Lending

CARD Act Holds Down Rates and Fees

Credit cards are more consumer-friendly and transparent.

July 21, 2011
KEYWORDS card , credit , fees
/ PRINT / ShareShare / Text Size +

Credit card holders are seeing steady interest rates, fewer late fees, eradication of over-limit penalties, and minimal changes to annual fees assessed for both credit unions and banks following the implementation of the Credit Card Accountability, Responsibility, and Disclosure (CARD) Act of 2009.

These findings are contained in a Pew research report, “A New Equilibrium: After Passage of Landmark Credit Card Reform, Interest Rates and Fees Have Stabilized,” reported in CUNA’s E-Scan Newsletter.

The survey analyzed online consumer card offerings of the 12 biggest banks and 12 largest credit unions from March 2010 to January 2011. These combined financial institutions control more than 90% of America's card debt, Pew reports.

The CARD Act restricted card issuers' abilities to increase interest rates and charge penalties. Further, the act required card issuers to adopt additional consumer-friendly measures, including advance notice of a change in terms.

A comparison of the data reveals that, as a result of the law, cards are indeed safer and more transparent for consumers, and rates and fees are more controlled.

Key findings of the Pew research:

Interest rates remain firm. Median advertised rates for bank cards vary from 12.99% to 20.99% given the consumer's history, reflecting no difference from 2010 to 2011. Cash advances and penalties for bank cards also remain steady.

For credit unions, rates range between 9.99% and 17%, reflecting a small increase over 2010. Cash advance charges for credit unions fell from 11.4% in 2010 to 10.9%.

Penalties are less expensive. Card fees for late payments can no longer exceed $25 as an initial penalty, or $35 for subsequent violation. Thus, the previous median late fee of $39 has declined to a fee now within the Fed’s acceptable range of $25 to $35.

Credit unions have experienced no changes in such fees since the enactment of the CARD Act, with fees remaining at a median amount of $25.

Over-limit fees are nearing extinction. Only 11% of bank cards have such fees—a drop from 23% in 2010 and down from in excess of 80% in 2009. The biggest credit unions offering cards have no over-limit fees attached to their cards.

Annual fees and other service charges make few moves. For 2011, the median amount of annual fees for banks remained at $59 and credit union card fees stayed at a median $25.

Although there was no change in the fee amount, 21% of bank-issued cards charged such fees, up from 14% the previous year.

For credit unions, those charging fees remained unchanged at 14%. Other service charges, such as cash advances, international purchases, and balance transfers reflect only small changes over the previous year.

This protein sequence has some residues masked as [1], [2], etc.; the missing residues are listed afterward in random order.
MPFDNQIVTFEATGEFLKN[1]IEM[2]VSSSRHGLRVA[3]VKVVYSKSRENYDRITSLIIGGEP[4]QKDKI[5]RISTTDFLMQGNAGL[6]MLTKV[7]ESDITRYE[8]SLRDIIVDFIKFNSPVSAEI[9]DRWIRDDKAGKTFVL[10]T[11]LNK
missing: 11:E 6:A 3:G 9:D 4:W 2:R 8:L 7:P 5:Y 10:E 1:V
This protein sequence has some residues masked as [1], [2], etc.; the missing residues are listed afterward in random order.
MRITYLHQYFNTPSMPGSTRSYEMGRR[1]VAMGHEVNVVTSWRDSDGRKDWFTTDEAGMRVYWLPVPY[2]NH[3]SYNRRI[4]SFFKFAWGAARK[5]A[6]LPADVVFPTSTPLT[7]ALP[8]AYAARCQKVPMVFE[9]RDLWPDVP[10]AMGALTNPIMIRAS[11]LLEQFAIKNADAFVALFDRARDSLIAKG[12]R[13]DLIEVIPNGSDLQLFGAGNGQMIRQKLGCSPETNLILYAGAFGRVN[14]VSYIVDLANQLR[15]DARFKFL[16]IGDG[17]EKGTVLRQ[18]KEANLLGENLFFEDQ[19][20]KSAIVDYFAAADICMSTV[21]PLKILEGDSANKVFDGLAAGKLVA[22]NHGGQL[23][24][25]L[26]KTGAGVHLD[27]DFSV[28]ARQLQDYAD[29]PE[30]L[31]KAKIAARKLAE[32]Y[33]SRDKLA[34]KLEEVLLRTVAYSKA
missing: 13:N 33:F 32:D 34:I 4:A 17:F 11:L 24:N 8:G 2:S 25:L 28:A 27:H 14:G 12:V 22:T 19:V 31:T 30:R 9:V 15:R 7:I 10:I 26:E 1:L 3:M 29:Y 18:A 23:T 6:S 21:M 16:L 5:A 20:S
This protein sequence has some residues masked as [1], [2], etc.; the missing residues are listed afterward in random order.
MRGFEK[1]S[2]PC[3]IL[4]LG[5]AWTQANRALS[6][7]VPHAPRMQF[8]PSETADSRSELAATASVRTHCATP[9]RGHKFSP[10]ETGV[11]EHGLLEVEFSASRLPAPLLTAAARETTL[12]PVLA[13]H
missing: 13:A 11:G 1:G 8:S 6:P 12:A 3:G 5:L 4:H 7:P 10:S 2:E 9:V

Post a comment to this story

heroes

What's Popular

Popular Stories

Recent Discussion

Great article! Unfortunately, most employees don’t feel valued or appreciated by their supervisors or employers. In fact, research has shown that the predominant reason team members quit their jobs is because they don’t feel valued. This is in spite of the fact that employee recognition programs have proliferated in the workplace – over 90% of all organizations in the U.S. has some form of employee recognition activities in place. But most employee recognition programs are viewed with skepticism and cynicism – because they aren’t viewed as being genuine in their communication of appreciation. Getting the “employee of the month” award, receiving a certificate of recognition, or a “Way to go, team!” email just don’t get the job done. How do you communicate authentic appreciation? We have found people have different ways that they want to be shown appreciation, and if you don’t communicate in the language of appreciation important to them, you essentially “miss the mark”. Additionally, employees need to receive recognition more than once a year at their performance review. Otherwise, they view the praise as “going through the motions”. A third component of authentic appreciation is that the communication has to be about them personally – not the department, not their group, but something they did. Finally, they have to believe that you mean what you say. How you treat them has to match the words you use. If you are not sure how your team members want to be shown appreciation, the Motivating By Appreciation Inventory (www.appreciationatwork.com/assess) will identify the language of appreciation and specific actions preferred by each employee. You then can create a group profile for your team, so everyone knows how to encourage one another. Remember, employees want to know that they are valued for what they contribute to the success of the organization. And communicating authentic appreciation in the ways they desire it can make the difference between keeping your quality team members or having a negative work environment that everyone wants to leave. Paul White, Ph.D., is the co-author of The 5 Languages of Appreciation in the Workplace with Dr. Gary Chapman.

Your Say: Who should be Credit Union Magazine's 2014 CU Hero of the Year?

View Results Poll Archive